Originally Posted by Annie Mac
The other thing that confuses me: isn't unschooling something that parents would do anyway with their children? In addition to some more formalized education? It seems to me -- and again, correct me if I'm wrong because you all are actually living this -- that unschooling is all about allowing your child to follow their interests and learn generalized lessons from those interests as well as from life skills (ie teaching math by making muffins and measuring the ingredients), teaching them critical thinking skills (ie teaching them to learn, vs teaching them facts), and allowing them the latitude to be who they are in the learning environment. That all sounds great to me, but wouldn't you do those things anyway? Have I come up with an oversimplified version of unschooling? Again, this is an honest question, and implies no judgment whatsoever, but I'd love it if someone could explain these things to me.
My family's perspective on this is that we don't teach our dc how to learn; they have an innate ability to sort, analyse and conclude without our intervention. If you aren't sure if that's true, you can watch a young infant exercising the scientific method with a cup or a puppy without any formal instruction or any idea that we've named the thing s/he does naturally "the scientific method".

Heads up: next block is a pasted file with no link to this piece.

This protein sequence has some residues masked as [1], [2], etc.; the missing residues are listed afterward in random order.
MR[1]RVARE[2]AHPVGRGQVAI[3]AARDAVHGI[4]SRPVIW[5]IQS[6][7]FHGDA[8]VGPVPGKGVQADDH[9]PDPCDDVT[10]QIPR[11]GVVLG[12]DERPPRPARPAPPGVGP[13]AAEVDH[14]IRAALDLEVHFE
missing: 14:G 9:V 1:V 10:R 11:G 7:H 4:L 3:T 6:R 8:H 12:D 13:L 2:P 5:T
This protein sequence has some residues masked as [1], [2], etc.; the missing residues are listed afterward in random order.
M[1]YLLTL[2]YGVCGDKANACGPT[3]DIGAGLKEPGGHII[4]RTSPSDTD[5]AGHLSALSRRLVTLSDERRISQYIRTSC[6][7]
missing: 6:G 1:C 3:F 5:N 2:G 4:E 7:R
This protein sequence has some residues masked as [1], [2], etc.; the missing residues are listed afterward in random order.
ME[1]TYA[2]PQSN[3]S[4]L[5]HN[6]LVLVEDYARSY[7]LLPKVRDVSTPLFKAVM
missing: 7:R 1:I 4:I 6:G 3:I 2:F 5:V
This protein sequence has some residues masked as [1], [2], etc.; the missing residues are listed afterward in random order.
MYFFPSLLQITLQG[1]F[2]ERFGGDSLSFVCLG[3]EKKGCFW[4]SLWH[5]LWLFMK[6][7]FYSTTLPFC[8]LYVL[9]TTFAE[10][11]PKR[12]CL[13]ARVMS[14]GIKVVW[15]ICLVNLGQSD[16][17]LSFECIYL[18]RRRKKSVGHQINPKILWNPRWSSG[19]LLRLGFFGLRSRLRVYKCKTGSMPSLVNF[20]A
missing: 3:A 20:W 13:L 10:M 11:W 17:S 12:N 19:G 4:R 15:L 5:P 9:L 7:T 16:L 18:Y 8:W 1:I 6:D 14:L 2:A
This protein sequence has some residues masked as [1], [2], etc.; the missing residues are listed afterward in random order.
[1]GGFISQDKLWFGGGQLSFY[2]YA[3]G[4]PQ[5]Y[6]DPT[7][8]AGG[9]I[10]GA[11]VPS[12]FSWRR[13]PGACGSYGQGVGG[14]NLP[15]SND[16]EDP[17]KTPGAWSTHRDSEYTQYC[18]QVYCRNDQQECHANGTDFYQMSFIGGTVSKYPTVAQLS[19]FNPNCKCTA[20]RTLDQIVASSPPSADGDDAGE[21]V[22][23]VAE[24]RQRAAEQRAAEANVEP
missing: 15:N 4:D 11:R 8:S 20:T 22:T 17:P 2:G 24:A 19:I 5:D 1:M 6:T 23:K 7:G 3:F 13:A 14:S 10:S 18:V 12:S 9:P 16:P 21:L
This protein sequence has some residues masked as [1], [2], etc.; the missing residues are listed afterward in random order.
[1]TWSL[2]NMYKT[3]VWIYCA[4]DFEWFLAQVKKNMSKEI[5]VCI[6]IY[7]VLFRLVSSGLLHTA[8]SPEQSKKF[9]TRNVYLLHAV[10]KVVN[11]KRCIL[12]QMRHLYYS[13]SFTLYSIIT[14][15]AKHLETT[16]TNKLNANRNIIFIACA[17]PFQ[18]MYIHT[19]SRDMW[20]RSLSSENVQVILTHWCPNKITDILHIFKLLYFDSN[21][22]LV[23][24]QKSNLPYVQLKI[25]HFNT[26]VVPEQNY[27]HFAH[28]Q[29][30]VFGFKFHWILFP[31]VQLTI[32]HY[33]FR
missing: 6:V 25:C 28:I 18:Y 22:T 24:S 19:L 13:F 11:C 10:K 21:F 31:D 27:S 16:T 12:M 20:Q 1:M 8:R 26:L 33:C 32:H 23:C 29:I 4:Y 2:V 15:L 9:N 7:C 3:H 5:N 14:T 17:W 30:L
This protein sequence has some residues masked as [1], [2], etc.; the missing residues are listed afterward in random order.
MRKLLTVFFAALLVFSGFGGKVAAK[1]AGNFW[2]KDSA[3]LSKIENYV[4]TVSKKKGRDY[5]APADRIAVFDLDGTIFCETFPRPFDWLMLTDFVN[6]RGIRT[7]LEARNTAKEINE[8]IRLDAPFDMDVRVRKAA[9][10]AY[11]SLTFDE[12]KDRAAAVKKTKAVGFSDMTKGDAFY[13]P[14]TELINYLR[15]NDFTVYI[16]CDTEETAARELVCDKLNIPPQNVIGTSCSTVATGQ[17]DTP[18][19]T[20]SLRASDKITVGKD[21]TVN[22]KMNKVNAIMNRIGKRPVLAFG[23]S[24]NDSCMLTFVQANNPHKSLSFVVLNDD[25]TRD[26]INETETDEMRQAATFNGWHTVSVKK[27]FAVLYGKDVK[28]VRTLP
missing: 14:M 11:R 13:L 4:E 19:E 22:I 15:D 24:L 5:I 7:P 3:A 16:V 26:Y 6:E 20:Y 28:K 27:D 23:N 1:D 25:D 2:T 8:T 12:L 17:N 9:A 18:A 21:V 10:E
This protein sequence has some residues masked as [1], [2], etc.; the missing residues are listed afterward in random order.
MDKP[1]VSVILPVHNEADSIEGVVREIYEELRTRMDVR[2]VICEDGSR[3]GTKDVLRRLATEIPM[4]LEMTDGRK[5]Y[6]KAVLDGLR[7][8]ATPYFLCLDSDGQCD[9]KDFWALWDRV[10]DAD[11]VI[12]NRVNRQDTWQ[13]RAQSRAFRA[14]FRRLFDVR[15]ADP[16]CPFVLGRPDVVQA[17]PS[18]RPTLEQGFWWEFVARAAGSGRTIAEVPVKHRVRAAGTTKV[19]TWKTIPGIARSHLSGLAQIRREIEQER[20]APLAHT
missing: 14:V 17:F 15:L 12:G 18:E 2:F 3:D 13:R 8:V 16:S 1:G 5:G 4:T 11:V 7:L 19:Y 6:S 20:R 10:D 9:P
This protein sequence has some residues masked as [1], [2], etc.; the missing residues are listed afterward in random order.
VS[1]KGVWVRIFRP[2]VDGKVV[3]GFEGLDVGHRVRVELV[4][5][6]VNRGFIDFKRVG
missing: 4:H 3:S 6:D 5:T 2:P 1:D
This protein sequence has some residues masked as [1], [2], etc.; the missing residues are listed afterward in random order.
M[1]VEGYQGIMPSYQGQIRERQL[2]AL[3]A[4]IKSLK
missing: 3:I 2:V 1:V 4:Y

For us, the main issue is making sure that our dc are not limited in their exploration, that they are not impeded/hindered, because western society is far more geared toward limiting the choices and experiences of children than toward expanding them, though they typically use language that implies or overtly states the opposite. Just the fact that the most progressive schools set up their classrooms to mimic real-life environments indicates that mass schooling and society in general is not at all about actually stepping out of the way so children can actually learn through actual experience, which is how human beings learn.
Synthetic experience wins out in education, and in society at large. For this reason, it isn't possible to provide an environment like the way we learn in our family for only part of the time; the problem with that thinking is that if we are freely learning, then we are just living, and we don't truncate our life-experiences into 'educational' and 'social' and 'physical', etc...; these categories have no meaning in a free-learning home.